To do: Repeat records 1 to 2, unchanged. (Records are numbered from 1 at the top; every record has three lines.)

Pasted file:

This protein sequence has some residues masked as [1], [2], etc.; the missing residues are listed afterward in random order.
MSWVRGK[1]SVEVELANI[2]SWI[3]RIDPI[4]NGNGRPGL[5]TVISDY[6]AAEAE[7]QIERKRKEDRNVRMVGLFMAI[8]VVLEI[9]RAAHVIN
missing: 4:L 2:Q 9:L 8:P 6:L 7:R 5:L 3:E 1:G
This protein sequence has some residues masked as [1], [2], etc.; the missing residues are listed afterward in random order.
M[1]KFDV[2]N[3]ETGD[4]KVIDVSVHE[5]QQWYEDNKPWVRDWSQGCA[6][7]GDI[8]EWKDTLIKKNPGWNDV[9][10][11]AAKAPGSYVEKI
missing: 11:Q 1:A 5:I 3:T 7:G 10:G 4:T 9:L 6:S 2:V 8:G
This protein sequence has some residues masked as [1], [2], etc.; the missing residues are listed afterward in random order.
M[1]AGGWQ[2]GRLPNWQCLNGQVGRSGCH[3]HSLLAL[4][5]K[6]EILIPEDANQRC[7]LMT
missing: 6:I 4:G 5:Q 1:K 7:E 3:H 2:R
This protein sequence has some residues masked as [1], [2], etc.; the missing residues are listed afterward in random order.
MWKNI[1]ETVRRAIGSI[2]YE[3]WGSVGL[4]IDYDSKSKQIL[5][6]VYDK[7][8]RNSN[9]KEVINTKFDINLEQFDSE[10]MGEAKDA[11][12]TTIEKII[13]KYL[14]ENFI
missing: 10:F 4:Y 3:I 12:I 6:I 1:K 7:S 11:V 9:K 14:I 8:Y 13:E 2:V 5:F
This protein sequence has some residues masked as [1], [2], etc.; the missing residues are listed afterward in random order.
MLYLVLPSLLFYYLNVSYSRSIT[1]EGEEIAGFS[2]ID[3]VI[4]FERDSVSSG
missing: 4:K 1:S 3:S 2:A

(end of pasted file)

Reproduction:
This protein sequence has some residues masked as [1], [2], etc.; the missing residues are listed afterward in random order.
MSWVRGK[1]SVEVELANI[2]SWI[3]RIDPI[4]NGNGRPGL[5]TVISDY[6]AAEAE[7]QIERKRKEDRNVRMVGLFMAI[8]VVLEI[9]RAAHVIN
missing: 4:L 2:Q 9:L 8:P 6:L 7:R 5:L 3:E 1:G
This protein sequence has some residues masked as [1], [2], etc.; the missing residues are listed afterward in random order.
M[1]KFDV[2]N[3]ETGD[4]KVIDVSVHE[5]QQWYEDNKPWVRDWSQGCA[6][7]GDI[8]EWKDTLIKKNPGWNDV[9][10][11]AAKAPGSYVEKI
missing: 11:Q 1:A 5:I 3:T 7:G 10:G 4:T 9:L 6:S 2:V 8:G